fbpx
Would You Rather Have Better Perks or a Higher Salary?

Would You Rather Have Better Perks or a Higher Salary?

Advertiser Disclosure: We may be compensated by advertising and affiliate programs. See full disclosure below.

Many of us wish that we earned more money at our jobs. However, many of us forget about the compensation that can come from the perks of what we do. Money, they tell us, isn’t everything. And in some cases, this really is the truth. Before you bemoan your low pay, consider some of the other perks you might receive from your job. In some cases, the great benefits outweigh the fact that you might not have a huge salary.

twenty dollars

Photo by redjar via Flickr

What Benefits and Perks Come with Your Job?

The first question to ask yourself is what benefits and perks come with your job. One of the biggest benefits in many jobs is the health insurance. If your job offers a great health plan, that can be worth a great deal more than a higher salary. A good health plan is one of the best benefits, since it allows you to get access to affordable health care. I know many people who stick with a lower paying job because the health benefits are so good.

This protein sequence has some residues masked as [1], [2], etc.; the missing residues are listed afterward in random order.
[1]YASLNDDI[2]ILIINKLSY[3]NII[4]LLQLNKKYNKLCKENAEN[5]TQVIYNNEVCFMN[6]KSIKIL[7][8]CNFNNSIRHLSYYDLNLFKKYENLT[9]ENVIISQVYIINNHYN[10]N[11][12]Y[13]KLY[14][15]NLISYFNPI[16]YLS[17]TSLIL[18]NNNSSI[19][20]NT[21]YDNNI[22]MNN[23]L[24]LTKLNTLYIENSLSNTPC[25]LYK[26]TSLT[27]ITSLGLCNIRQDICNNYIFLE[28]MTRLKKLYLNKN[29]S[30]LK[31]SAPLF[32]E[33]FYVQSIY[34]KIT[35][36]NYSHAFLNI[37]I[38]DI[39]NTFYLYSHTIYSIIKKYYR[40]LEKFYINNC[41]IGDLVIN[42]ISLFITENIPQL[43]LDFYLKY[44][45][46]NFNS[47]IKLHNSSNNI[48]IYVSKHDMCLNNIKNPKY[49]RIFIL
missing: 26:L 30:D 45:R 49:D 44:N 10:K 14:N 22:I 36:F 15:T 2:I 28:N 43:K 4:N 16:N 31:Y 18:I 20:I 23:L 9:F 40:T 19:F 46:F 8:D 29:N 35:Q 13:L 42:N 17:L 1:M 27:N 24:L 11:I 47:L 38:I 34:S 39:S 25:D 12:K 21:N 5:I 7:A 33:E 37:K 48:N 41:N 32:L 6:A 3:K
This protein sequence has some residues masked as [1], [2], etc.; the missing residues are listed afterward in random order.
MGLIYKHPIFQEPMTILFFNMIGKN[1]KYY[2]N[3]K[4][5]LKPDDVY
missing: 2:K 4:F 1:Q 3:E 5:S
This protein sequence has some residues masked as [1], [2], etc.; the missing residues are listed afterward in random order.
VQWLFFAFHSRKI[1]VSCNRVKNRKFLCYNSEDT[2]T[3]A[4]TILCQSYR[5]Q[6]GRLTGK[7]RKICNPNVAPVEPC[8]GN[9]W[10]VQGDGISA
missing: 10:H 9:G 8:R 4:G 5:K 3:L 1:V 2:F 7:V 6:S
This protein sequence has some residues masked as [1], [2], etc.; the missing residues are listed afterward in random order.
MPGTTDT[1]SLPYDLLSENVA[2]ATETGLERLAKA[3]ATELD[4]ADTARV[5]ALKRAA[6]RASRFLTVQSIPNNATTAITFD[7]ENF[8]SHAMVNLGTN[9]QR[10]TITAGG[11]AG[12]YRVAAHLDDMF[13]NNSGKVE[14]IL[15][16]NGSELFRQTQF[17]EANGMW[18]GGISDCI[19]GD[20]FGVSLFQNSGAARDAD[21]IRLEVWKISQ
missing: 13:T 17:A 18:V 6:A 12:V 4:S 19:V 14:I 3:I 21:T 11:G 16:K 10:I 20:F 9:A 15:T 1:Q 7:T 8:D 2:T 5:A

Other perks to consider when you think about your job include:

  • Paid vacation and sick leave: How many paid days off do you get each year? Is there are program to roll unused days over to another year? Can you build up paid days off to a point that allows you to take the vacations you want? Look at the paid vacation and sick leave policies at your work.